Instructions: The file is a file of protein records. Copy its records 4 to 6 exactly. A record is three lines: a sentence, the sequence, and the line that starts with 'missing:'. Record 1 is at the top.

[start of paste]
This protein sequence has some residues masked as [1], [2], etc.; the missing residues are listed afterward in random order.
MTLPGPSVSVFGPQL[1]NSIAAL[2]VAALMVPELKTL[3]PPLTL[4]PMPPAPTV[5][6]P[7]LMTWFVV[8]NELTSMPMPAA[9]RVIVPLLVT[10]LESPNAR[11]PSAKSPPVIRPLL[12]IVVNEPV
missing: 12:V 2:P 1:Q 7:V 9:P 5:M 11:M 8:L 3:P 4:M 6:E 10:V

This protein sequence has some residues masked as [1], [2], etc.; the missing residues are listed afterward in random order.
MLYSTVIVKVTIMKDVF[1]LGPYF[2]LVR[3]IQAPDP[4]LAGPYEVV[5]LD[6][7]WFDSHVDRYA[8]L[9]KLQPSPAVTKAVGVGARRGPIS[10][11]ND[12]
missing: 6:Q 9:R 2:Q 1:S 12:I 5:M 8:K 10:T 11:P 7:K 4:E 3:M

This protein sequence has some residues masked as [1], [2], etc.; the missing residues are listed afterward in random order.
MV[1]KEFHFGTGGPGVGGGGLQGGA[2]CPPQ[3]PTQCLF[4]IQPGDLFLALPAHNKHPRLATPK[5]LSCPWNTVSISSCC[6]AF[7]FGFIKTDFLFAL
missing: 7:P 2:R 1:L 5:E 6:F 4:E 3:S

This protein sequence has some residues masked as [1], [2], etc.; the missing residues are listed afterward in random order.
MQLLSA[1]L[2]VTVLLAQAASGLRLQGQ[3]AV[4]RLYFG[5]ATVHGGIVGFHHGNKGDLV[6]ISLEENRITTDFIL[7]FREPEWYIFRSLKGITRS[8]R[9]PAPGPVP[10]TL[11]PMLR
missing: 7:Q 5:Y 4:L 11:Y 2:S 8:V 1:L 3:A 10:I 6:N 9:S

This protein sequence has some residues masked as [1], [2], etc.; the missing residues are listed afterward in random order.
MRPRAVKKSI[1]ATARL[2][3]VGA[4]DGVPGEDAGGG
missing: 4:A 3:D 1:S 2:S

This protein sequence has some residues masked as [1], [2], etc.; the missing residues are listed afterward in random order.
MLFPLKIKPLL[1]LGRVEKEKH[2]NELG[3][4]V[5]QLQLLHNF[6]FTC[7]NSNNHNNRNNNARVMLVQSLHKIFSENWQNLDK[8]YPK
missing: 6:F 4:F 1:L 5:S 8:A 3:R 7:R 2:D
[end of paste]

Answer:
This protein sequence has some residues masked as [1], [2], etc.; the missing residues are listed afterward in random order.
MQLLSA[1]L[2]VTVLLAQAASGLRLQGQ[3]AV[4]RLYFG[5]ATVHGGIVGFHHGNKGDLV[6]ISLEENRITTDFIL[7]FREPEWYIFRSLKGITRS[8]R[9]PAPGPVP[10]TL[11]PMLR
missing: 7:Q 5:Y 4:L 11:Y 2:S 8:V 1:L 3:A 10:I 6:N 9:S

This protein sequence has some residues masked as [1], [2], etc.; the missing residues are listed afterward in random order.
MRPRAVKKSI[1]ATARL[2][3]VGA[4]DGVPGEDAGGG
missing: 4:A 3:D 1:S 2:S

This protein sequence has some residues masked as [1], [2], etc.; the missing residues are listed afterward in random order.
MLFPLKIKPLL[1]LGRVEKEKH[2]NELG[3][4]V[5]QLQLLHNF[6]FTC[7]NSNNHNNRNNNARVMLVQSLHKIFSENWQNLDK[8]YPK
missing: 6:F 4:F 1:L 5:S 8:A 3:R 7:R 2:D